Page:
A list of board members for a new “water institute” in Louisiana targeting coastal research and restoration could be available within the next month and the search process for an executive director will begin soon, officials involved with the project said Tuesday.
The state has been working with the Baton Rouge Area Foundation on a water institute concept — similar to the Netherlands’ Deltares — and how it should be structured, said Kyle Graham, deputy director of the Coastal Protection and Restoration Authority’s implementation office.
“Our goal is to have an executive director in place in the November-December time frame,” Graham said.
A “water institute” — a formal name for the organization has not been decided — is envisioned to be a nonprofit, independent organization the state could use in ongoing efforts to stabilize Louisiana’s eroding coast, Graham said.
The water institute planning is on schedule and there should be a framework and an initial list of nine board members ready to release within the next month, said John Davies, executive director of the Baton Rouge Area Foundation.
Although Davies said all but two of the members have been confirmed, BRAF spokesman Mukul Verma said the foundation is still working on the makeup of the board so what fields of expertise these board members will have is not currently available. A search firm will be selected to find an executive director, he said.
The water institute could serve several functions, one of which would be as a centralized place to discuss and concentrate on ongoing and new research into coastal restoration techniques and monitoring, Graham said.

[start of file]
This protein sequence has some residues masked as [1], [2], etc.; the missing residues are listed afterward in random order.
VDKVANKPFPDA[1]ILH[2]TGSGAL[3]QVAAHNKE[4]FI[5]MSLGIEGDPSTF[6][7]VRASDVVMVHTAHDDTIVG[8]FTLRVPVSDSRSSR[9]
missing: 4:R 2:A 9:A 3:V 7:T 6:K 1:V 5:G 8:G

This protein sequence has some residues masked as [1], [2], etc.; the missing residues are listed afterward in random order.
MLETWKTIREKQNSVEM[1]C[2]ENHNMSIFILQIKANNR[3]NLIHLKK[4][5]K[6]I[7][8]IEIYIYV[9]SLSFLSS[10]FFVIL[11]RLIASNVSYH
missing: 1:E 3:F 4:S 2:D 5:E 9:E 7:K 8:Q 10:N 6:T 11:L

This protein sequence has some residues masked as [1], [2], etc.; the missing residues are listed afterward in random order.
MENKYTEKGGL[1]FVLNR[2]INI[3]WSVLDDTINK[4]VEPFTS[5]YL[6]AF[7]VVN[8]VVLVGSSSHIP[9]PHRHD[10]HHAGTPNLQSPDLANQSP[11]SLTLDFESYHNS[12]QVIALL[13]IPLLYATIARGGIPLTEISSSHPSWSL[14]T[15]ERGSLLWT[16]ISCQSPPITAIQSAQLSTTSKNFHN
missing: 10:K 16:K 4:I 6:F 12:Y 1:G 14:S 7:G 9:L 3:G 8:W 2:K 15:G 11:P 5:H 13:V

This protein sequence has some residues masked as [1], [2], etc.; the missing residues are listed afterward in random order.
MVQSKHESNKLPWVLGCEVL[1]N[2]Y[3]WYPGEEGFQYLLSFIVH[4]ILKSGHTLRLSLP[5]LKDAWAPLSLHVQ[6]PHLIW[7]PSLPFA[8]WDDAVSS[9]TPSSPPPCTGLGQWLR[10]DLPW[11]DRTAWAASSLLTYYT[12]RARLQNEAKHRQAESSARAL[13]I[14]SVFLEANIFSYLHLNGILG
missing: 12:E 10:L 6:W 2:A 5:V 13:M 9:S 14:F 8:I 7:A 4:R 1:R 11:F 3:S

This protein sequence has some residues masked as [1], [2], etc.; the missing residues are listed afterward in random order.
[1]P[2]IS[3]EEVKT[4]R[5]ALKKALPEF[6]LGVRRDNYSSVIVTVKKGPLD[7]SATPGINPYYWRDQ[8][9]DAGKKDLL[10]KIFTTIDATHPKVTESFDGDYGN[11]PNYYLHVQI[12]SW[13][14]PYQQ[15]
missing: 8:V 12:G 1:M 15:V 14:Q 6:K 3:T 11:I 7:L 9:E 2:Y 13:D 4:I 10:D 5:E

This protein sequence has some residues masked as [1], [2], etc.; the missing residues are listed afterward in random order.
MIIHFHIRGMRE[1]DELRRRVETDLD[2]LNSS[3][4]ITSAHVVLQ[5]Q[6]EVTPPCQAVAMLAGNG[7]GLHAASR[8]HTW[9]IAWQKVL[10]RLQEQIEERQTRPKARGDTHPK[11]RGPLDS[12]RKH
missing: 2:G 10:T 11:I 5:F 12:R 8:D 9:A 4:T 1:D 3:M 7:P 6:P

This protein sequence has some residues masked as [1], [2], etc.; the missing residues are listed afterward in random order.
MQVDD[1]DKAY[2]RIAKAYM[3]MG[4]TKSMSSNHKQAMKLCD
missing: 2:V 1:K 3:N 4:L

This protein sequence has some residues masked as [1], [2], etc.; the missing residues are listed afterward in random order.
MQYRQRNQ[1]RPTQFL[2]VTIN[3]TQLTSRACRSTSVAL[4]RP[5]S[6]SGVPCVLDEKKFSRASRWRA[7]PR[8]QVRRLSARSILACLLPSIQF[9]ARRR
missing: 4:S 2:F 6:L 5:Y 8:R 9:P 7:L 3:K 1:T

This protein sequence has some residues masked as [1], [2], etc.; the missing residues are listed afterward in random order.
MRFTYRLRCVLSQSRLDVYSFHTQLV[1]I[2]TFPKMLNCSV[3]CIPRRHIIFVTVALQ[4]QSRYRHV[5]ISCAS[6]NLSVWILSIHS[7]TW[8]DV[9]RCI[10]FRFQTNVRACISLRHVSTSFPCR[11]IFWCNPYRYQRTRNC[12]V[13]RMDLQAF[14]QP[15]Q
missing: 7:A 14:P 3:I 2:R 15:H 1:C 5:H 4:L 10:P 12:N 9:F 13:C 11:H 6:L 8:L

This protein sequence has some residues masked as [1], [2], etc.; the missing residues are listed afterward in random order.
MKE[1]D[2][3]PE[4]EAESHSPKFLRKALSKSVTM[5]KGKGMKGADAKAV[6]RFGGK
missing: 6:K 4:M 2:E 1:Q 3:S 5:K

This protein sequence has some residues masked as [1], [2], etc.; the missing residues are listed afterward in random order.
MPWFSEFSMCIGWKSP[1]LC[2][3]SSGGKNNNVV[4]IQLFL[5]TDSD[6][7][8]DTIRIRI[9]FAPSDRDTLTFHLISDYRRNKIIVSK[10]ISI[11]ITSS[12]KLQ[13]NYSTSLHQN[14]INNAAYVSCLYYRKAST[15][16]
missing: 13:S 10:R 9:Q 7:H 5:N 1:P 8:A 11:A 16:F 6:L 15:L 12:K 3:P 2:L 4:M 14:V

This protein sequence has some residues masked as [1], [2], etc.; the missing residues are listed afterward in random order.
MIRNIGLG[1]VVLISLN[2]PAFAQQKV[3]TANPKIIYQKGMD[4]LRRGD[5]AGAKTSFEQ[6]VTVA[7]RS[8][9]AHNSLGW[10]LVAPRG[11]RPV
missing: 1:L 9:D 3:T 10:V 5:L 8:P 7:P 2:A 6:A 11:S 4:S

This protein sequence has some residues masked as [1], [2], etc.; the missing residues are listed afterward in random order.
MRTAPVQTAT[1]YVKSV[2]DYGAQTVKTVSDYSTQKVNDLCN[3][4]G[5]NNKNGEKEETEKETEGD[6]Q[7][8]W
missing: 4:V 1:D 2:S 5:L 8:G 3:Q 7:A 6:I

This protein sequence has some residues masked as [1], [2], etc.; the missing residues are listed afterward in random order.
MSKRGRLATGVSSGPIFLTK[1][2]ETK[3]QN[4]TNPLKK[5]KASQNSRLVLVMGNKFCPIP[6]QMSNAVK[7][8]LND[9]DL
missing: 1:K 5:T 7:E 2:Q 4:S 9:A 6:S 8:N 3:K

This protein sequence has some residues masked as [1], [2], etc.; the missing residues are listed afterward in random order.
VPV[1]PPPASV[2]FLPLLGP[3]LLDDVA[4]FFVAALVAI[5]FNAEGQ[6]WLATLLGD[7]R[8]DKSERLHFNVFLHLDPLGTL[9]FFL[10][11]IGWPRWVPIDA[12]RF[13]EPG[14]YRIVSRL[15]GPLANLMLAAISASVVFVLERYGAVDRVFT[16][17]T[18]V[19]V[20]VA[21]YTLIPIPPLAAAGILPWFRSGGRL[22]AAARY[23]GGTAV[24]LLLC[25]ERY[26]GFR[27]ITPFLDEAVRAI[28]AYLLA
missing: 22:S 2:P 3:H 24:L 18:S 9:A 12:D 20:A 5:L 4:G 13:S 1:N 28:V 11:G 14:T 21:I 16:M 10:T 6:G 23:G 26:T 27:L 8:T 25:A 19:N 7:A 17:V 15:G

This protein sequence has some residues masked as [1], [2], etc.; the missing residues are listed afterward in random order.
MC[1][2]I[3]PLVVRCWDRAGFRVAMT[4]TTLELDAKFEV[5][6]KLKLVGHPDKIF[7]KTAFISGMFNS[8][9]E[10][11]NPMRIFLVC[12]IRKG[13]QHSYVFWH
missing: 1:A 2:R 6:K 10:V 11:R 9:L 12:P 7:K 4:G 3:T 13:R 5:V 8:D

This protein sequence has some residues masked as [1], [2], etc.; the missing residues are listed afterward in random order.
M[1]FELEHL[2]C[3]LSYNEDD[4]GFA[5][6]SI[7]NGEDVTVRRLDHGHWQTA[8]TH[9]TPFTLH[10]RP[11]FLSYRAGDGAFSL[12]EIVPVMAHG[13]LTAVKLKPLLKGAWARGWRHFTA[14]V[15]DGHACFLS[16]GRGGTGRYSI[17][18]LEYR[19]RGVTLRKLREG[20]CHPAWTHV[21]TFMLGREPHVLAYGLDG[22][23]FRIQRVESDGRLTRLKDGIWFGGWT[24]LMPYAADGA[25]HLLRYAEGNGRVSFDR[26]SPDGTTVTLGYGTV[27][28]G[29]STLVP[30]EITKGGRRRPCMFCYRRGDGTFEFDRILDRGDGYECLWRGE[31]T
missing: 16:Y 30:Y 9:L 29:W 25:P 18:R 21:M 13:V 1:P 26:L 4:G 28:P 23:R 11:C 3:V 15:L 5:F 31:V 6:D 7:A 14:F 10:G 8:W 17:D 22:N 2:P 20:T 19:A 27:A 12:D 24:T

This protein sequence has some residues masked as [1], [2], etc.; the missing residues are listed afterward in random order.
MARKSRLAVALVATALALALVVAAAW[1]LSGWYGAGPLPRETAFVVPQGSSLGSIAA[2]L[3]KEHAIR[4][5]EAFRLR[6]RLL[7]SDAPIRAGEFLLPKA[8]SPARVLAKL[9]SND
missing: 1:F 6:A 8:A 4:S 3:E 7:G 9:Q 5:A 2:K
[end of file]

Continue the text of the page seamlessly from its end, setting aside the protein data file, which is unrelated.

For example, data management is something many state agencies currently do, Graham said, and data is something that the state needs to put into computer models being used for coastal restoration purposes.
In addition, the state is putting together many computer models as part of the reworking of its master plan for coastal restoration and the water institute could keep that information updated.
A classic example of this type of issues that would be discussed is freshwater diversions where some scientists are concerned about adding nutrients to freshwater marshes while others say diverting water and sediment from the Mississippi River is the only way to stabilize the coast, he said.
“There’s not really a group looking at this holistically,” Graham said. The water institute would supply a forum for that kind of discussion to take place, he said.
This concept is that the water institute will be separate from the state but would help inform state decisions, Graham said.
“I don’t think it does us much good to have someone internally review our progress,” Graham said. It’s much more powerful, and useful, if these kinds of review and discussions are done by an outside group.
The concept for the water institute shares similarities with the Netherlands’ Deltares — a collaborative and independent research and consulting group that helps provide water, soil and other delta expertise to the Netherlands and around the world, Graham said.
However, the Louisiana-based water institute won’t be a carbon copy of the Netherlands’ model since the state and the Netherlands’ have different approaches and goals, he said.
Initial funding to set up the water institute will come from Baton Rouge Area Foundation, Graham said.
BRAF has not been determined what the initial funding will be and it will need to be approved by the foundation’s board, Verma said.
The state would also contract with the water institute to do specific projects and staff would then pursue other grants and contract work in addition to the state work, Graham said.
Like Deltares, it’s envisioned that the Louisiana water institute would market the knowledge and expertise to other areas of the country, which would also bring in additional money, Graham said, adding that the Louisiana Economic Development sees it as an opportunity.
“They see this as a very possible economic driver,” Graham said. “I think we could do a better job of marketing our expertise.”